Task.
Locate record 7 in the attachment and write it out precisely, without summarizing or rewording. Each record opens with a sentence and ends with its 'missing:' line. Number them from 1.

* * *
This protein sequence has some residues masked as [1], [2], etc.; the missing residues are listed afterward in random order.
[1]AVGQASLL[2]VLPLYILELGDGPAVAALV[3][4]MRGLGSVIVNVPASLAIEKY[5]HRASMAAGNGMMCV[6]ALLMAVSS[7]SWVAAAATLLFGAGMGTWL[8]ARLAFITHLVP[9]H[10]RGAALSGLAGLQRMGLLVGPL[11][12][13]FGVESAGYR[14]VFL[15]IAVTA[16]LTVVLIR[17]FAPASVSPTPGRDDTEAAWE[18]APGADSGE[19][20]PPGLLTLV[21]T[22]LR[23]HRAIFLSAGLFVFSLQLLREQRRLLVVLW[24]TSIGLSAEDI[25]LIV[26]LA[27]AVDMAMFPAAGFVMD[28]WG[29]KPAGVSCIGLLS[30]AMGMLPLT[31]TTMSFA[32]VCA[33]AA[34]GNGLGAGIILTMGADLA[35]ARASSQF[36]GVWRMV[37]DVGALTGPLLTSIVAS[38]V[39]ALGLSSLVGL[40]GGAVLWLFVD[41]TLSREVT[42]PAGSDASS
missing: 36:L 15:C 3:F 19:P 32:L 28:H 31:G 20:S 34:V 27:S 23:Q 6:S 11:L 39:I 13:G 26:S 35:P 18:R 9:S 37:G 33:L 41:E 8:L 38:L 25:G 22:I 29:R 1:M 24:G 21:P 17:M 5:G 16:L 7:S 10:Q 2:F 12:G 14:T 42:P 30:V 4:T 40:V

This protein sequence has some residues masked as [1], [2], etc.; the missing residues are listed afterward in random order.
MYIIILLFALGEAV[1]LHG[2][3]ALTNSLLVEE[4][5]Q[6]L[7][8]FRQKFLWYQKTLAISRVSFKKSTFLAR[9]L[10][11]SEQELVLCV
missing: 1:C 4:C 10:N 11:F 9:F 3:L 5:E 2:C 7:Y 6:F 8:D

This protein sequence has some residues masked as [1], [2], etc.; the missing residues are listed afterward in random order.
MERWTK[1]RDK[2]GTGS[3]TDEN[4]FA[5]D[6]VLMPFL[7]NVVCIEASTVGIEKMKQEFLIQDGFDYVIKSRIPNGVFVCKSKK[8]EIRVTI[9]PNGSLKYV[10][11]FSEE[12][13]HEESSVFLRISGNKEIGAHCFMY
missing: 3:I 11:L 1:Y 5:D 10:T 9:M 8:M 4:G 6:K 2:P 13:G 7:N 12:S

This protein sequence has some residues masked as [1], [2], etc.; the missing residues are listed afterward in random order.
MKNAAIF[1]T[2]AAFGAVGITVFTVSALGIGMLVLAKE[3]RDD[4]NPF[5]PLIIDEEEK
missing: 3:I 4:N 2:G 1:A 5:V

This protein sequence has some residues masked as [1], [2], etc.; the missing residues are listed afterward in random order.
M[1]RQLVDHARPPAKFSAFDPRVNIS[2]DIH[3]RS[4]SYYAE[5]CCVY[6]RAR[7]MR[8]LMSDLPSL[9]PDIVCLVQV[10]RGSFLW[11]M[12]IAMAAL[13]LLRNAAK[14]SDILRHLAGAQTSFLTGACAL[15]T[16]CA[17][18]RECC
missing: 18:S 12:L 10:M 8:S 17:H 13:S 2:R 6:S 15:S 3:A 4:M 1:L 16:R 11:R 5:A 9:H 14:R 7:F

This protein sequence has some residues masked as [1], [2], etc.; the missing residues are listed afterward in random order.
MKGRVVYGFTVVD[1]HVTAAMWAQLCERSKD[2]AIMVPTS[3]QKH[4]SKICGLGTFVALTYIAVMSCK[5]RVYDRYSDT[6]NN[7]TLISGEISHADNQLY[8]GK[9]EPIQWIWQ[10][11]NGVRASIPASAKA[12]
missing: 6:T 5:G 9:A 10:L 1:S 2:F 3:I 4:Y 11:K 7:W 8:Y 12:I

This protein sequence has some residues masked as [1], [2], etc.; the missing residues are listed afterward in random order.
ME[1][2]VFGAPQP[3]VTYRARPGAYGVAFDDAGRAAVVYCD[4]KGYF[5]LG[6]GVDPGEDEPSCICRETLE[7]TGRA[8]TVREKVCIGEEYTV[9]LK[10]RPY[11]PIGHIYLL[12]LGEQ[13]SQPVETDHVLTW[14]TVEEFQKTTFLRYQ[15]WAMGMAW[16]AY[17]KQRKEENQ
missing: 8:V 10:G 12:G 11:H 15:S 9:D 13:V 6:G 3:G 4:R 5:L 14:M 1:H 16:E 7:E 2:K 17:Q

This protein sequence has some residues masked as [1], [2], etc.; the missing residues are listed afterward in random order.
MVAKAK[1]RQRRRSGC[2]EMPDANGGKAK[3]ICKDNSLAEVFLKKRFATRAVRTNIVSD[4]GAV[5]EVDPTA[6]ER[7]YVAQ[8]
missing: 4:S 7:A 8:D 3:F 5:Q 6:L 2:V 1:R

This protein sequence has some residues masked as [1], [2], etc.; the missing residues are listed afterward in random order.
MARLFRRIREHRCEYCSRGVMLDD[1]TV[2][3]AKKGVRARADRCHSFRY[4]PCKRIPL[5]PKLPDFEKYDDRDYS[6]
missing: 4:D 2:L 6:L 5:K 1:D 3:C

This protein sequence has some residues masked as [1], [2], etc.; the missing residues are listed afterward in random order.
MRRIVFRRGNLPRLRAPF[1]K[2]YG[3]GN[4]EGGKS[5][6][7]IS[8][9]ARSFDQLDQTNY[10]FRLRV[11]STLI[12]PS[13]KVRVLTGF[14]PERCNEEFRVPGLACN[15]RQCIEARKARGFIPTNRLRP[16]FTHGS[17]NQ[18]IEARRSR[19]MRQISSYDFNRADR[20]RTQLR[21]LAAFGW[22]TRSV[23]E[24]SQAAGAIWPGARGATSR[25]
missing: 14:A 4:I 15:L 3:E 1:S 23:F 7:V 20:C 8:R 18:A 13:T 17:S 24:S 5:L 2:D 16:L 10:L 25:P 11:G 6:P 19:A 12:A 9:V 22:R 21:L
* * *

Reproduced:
This protein sequence has some residues masked as [1], [2], etc.; the missing residues are listed afterward in random order.
ME[1][2]VFGAPQP[3]VTYRARPGAYGVAFDDAGRAAVVYCD[4]KGYF[5]LG[6]GVDPGEDEPSCICRETLE[7]TGRA[8]TVREKVCIGEEYTV[9]LK[10]RPY[11]PIGHIYLL[12]LGEQ[13]SQPVETDHVLTW[14]TVEEFQKTTFLRYQ[15]WAMGMAW[16]AY[17]KQRKEENQ
missing: 8:V 10:G 12:G 11:H 15:S 9:D 13:V 6:G 3:G 4:R 5:L 14:M 1:H 16:E 7:E 2:K 17:Q